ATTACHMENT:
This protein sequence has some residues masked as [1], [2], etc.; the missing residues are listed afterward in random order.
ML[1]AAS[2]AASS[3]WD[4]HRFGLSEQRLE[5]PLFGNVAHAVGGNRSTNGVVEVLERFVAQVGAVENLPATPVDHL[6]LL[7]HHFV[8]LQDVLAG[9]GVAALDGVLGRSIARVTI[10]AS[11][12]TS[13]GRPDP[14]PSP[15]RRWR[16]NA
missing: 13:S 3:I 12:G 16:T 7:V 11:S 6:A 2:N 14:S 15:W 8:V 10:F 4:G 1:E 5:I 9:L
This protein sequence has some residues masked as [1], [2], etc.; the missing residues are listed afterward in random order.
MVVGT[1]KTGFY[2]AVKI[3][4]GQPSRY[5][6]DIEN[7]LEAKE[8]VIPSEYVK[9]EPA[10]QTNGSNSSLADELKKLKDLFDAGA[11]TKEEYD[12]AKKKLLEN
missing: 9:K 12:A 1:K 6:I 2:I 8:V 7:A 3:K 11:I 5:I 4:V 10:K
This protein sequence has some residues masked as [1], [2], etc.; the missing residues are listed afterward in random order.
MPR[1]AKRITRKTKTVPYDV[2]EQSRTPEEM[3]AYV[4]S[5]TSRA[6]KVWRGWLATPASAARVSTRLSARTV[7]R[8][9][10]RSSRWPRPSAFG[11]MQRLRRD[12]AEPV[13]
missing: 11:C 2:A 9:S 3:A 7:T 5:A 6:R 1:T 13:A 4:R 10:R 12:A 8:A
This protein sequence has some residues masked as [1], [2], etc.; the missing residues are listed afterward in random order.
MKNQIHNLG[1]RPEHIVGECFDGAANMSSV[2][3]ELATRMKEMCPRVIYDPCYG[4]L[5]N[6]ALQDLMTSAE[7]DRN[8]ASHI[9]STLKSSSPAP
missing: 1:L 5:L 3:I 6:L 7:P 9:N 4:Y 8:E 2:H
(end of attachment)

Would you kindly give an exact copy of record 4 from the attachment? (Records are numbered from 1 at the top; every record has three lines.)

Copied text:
This protein sequence has some residues masked as [1], [2], etc.; the missing residues are listed afterward in random order.
MKNQIHNLG[1]RPEHIVGECFDGAANMSSV[2][3]ELATRMKEMCPRVIYDPCYG[4]L[5]N[6]ALQDLMTSAE[7]DRN[8]ASHI[9]STLKSSSPAP
missing: 1:L 5:L 3:I 6:L 7:P 9:N 4:Y 8:E 2:H